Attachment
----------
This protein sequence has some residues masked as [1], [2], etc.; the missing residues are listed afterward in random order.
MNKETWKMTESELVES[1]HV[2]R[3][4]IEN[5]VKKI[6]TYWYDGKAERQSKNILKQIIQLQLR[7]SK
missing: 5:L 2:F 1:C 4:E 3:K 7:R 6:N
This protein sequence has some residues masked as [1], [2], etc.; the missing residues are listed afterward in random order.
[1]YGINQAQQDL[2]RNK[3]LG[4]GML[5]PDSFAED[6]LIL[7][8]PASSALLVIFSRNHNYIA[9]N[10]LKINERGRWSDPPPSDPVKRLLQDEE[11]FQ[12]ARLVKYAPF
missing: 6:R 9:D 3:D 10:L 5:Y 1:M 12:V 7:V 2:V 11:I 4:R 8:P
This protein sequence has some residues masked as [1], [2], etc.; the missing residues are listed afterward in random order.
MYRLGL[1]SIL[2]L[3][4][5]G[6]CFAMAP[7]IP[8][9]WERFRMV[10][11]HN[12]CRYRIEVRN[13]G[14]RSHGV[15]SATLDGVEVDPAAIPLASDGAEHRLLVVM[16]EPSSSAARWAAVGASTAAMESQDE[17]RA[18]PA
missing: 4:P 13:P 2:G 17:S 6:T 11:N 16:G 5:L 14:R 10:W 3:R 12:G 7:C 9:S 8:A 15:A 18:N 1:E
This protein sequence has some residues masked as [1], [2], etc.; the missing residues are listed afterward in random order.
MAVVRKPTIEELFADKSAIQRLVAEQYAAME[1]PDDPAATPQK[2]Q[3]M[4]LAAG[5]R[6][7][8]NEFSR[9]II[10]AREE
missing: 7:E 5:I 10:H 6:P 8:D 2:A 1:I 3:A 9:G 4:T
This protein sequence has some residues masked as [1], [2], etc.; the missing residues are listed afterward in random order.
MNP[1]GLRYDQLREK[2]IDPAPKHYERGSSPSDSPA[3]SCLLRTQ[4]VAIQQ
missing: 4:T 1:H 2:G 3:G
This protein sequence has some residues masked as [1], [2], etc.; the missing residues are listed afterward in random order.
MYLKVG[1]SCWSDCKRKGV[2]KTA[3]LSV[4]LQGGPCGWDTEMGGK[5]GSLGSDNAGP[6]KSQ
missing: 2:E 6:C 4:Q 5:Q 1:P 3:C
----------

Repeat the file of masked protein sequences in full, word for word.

This protein sequence has some residues masked as [1], [2], etc.; the missing residues are listed afterward in random order.
MNKETWKMTESELVES[1]HV[2]R[3][4]IEN[5]VKKI[6]TYWYDGKAERQSKNILKQIIQLQLR[7]SK
missing: 5:L 2:F 1:C 4:E 3:K 7:R 6:N
This protein sequence has some residues masked as [1], [2], etc.; the missing residues are listed afterward in random order.
[1]YGINQAQQDL[2]RNK[3]LG[4]GML[5]PDSFAED[6]LIL[7][8]PASSALLVIFSRNHNYIA[9]N[10]LKINERGRWSDPPPSDPVKRLLQDEE[11]FQ[12]ARLVKYAPF
missing: 6:R 9:D 3:D 10:L 5:Y 1:M 12:V 7:V 2:V 11:I 4:R 8:P
This protein sequence has some residues masked as [1], [2], etc.; the missing residues are listed afterward in random order.
MYRLGL[1]SIL[2]L[3][4][5]G[6]CFAMAP[7]IP[8][9]WERFRMV[10][11]HN[12]CRYRIEVRN[13]G[14]RSHGV[15]SATLDGVEVDPAAIPLASDGAEHRLLVVM[16]EPSSSAARWAAVGASTAAMESQDE[17]RA[18]PA
missing: 4:P 13:P 2:G 17:S 6:T 11:N 16:G 5:L 14:R 10:W 3:R 12:G 7:C 9:S 8:A 15:A 18:N 1:E
This protein sequence has some residues masked as [1], [2], etc.; the missing residues are listed afterward in random order.
MAVVRKPTIEELFADKSAIQRLVAEQYAAME[1]PDDPAATPQK[2]Q[3]M[4]LAAG[5]R[6][7][8]NEFSR[9]II[10]AREE
missing: 7:E 5:I 10:H 6:P 8:D 2:A 1:I 3:A 9:G 4:T
This protein sequence has some residues masked as [1], [2], etc.; the missing residues are listed afterward in random order.
MNP[1]GLRYDQLREK[2]IDPAPKHYERGSSPSDSPA[3]SCLLRTQ[4]VAIQQ
missing: 4:T 1:H 2:G 3:G
This protein sequence has some residues masked as [1], [2], etc.; the missing residues are listed afterward in random order.
MYLKVG[1]SCWSDCKRKGV[2]KTA[3]LSV[4]LQGGPCGWDTEMGGK[5]GSLGSDNAGP[6]KSQ
missing: 2:E 6:C 4:Q 5:Q 1:P 3:C